Planned Parenthood Advocates has taken a bold stance on changing state level leadership. I greatly admire and respect an organization that has the courage to call out policymakers not working for the greater good of Arizonans. I am proud to be endorsed by a group that stands against the status quo and in favor of moving Arizona forward.
Earlier this summer, controversy arose around the current Superintendent of Public Instruction, John Huppenthal, regarding his conduct while representing the state of Arizona. It was revealed that he anonymously made several inflammatory comments on Internet blogs, including a comparison of Planned Parenthood founder Margaret Sanger to Adolf Hitler, and a characterization of recipients of public assistance as “lazy pigs.” He defended his posts, saying, “I chose this approach because I felt that any other would limit a free and open exchange.” How do your ideas about professionalism and accountability differ from those of your likely opponent?
John Huppenthal’s statements were offensive, racist, and historically inaccurate. Quite simply, anyone espousing those views is unfit to lead and especially unfit to lead our schools. My opponent did not blog anonymously because he was defending his right to free speech as commentary on public policy, but rather because he knew what he was blogging was offensive hate speech.
[Editor’s note: Be sure to check out our followup with Dr. Garcia to read his thoughts on his opponent, Diane Douglas.]
Arizona Mayors released a report stating that high school dropouts cost the state $7.6 billion over the course of their lifetime. What do you think about the connection between teenage pregnancy and high-school dropout rates?
The economic loss resulting from high school dropouts is astounding and offers grounds for policymakers to be concerned about the reasons teens drop out.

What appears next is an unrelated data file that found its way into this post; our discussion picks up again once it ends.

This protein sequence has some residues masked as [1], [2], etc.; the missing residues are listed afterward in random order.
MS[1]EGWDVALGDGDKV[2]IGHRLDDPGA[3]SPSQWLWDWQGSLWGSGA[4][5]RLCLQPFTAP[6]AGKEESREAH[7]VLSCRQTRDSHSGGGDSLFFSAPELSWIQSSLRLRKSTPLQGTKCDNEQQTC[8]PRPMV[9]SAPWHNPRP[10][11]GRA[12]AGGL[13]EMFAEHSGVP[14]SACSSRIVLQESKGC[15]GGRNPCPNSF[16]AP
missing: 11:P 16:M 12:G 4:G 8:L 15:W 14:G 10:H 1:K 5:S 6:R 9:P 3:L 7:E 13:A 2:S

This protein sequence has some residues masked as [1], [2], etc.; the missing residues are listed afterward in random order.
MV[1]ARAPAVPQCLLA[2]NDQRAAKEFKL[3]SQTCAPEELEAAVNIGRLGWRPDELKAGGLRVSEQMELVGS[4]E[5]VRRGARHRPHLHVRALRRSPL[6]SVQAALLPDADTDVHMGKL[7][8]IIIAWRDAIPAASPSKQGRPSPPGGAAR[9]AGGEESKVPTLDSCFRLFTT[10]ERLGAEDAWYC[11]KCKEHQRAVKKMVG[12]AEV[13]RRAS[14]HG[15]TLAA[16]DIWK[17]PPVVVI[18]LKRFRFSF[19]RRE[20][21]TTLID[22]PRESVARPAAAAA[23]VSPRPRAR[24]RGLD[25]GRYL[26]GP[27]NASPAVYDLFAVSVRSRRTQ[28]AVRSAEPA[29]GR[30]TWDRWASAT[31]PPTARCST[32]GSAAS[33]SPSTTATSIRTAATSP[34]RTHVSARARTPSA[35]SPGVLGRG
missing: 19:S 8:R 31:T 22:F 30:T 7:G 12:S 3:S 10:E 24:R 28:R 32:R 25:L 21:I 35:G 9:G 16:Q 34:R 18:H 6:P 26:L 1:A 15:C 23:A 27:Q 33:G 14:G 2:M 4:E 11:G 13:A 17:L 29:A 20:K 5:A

According to the National Conference of State Legislatures (NCSL), 30 percent of teenage girls who drop out of high school cite pregnancy and parenthood as the main reason for leaving school, and only 40 percent of teen moms will complete high school. Clearly, there is a strong connection between teen pregnancy and the dropout rate. This is yet another reason why comprehensive, medically accurate and age-appropriate sex education is so important.
Earlier this year, Gov. Jan Brewer vetoed SB 1062, a bill that would have allowed businesses and other nongovernmental institutions to assert their religious beliefs to discriminate against LGBTQ individuals. Similarly, a year after Arizona made dubious national news with its anti-transgender “bathroom bill” (SB 1045), Tucson Unified School District amended its nondiscrimination policy to include protections for transgender students and employees. Given the discrimination that LGBTQ Arizonans still face, how would you help schools protect their students from bullying and harassment based on gender identity and sexual orientation?
Schools should be a place of learning, a place that respects and is inclusive of all students, including our LGBTQ students. These students are deserving of the same protections and respect as other students and should be included in all anti-bullying efforts.
Last year, the Tempe Union High School District voted to implement comprehensive sex education in its schools. Do you consider this a victory, and if so, how would you work to advance a similar development statewide?
I’m encouraged by Tempe Union’s openness and approach to comprehensive sex education in their schools. They decided to have an honest conversation with their community about the best programs for their students. This collaborative approach brought in multiple stakeholders and offered an opportunity for the community at large to have a say in their children’s education.
As state superintendent, I would encourage school boards across the state to engage in this type of open and honest dialogue with their community about the benefits of comprehensive sex education.
If you’d like to learn more about Dr. David Garcia, including more detailed positions and other endorsements, you can visit his campaign website. You can also stay up to date on his campaign via Facebook and Twitter.